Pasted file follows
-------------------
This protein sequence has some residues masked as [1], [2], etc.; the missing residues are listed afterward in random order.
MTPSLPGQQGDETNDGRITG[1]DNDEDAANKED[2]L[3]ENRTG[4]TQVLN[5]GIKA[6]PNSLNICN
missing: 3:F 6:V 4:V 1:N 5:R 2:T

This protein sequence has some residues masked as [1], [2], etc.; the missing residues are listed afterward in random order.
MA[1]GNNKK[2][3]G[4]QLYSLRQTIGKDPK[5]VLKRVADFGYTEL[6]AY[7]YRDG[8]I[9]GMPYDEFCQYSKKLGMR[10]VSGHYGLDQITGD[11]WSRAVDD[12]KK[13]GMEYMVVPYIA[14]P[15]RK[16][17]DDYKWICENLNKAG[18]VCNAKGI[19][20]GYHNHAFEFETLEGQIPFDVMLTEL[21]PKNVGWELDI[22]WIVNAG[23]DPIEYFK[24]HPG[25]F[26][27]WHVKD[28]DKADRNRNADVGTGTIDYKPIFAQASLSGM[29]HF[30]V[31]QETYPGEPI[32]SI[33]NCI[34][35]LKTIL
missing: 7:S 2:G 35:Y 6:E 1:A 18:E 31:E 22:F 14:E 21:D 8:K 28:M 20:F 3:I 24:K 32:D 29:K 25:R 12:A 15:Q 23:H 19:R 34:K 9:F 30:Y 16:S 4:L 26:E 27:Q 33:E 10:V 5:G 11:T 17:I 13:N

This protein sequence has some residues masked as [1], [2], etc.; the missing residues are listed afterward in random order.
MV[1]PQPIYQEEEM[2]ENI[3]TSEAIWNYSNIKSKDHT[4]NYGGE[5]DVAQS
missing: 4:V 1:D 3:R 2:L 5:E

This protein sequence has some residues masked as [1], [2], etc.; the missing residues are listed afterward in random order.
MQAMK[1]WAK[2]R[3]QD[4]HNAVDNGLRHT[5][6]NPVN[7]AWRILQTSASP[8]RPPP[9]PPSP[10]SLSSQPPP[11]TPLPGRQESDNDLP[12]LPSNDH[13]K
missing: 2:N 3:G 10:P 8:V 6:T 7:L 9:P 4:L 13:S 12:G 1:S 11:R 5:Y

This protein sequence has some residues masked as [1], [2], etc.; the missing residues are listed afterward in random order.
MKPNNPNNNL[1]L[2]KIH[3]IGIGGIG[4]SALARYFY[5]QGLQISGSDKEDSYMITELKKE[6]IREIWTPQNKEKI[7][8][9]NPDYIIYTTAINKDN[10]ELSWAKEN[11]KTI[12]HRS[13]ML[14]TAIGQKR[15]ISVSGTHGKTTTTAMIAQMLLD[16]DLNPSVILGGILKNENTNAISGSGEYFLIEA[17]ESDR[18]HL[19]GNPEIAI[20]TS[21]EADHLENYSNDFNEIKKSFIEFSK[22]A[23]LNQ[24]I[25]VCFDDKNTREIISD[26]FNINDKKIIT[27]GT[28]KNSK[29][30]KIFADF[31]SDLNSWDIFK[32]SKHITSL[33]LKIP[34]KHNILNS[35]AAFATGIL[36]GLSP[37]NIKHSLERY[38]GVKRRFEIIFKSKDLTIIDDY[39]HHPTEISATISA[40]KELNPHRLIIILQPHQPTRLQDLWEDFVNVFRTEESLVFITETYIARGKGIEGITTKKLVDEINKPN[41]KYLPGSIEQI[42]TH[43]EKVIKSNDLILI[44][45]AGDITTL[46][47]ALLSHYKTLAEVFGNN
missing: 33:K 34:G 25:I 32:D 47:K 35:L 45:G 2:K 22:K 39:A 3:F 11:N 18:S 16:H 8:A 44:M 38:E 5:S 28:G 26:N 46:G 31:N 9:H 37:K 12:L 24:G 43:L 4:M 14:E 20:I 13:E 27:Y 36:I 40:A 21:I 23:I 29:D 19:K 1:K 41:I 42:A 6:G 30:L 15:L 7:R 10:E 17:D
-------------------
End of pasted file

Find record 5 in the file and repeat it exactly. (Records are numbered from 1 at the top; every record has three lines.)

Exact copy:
This protein sequence has some residues masked as [1], [2], etc.; the missing residues are listed afterward in random order.
MKPNNPNNNL[1]L[2]KIH[3]IGIGGIG[4]SALARYFY[5]QGLQISGSDKEDSYMITELKKE[6]IREIWTPQNKEKI[7][8][9]NPDYIIYTTAINKDN[10]ELSWAKEN[11]KTI[12]HRS[13]ML[14]TAIGQKR[15]ISVSGTHGKTTTTAMIAQMLLD[16]DLNPSVILGGILKNENTNAISGSGEYFLIEA[17]ESDR[18]HL[19]GNPEIAI[20]TS[21]EADHLENYSNDFNEIKKSFIEFSK[22]A[23]LNQ[24]I[25]VCFDDKNTREIISD[26]FNINDKKIIT[27]GT[28]KNSK[29][30]KIFADF[31]SDLNSWDIFK[32]SKHITSL[33]LKIP[34]KHNILNS[35]AAFATGIL[36]GLSP[37]NIKHSLERY[38]GVKRRFEIIFKSKDLTIIDDY[39]HHPTEISATISA[40]KELNPHRLIIILQPHQPTRLQDLWEDFVNVFRTEESLVFITETYIARGKGIEGITTKKLVDEINKPN[41]KYLPGSIEQI[42]TH[43]EKVIKSNDLILI[44][45]AGDITTL[46][47]ALLSHYKTLAEVFGNN
missing: 33:K 34:G 25:I 32:D 47:K 35:L 45:G 2:K 22:K 39:A 3:F 11:N 18:S 16:H 8:A 44:M 38:E 5:S 28:G 26:N 46:G 31:N 9:H 37:K 12:L 24:G 43:L 4:M 14:E 20:I 13:E 27:Y 36:I 40:A 21:I 23:I 29:D 19:K 1:K 41:I 42:A 6:G 30:L 15:L 7:R 10:E 17:D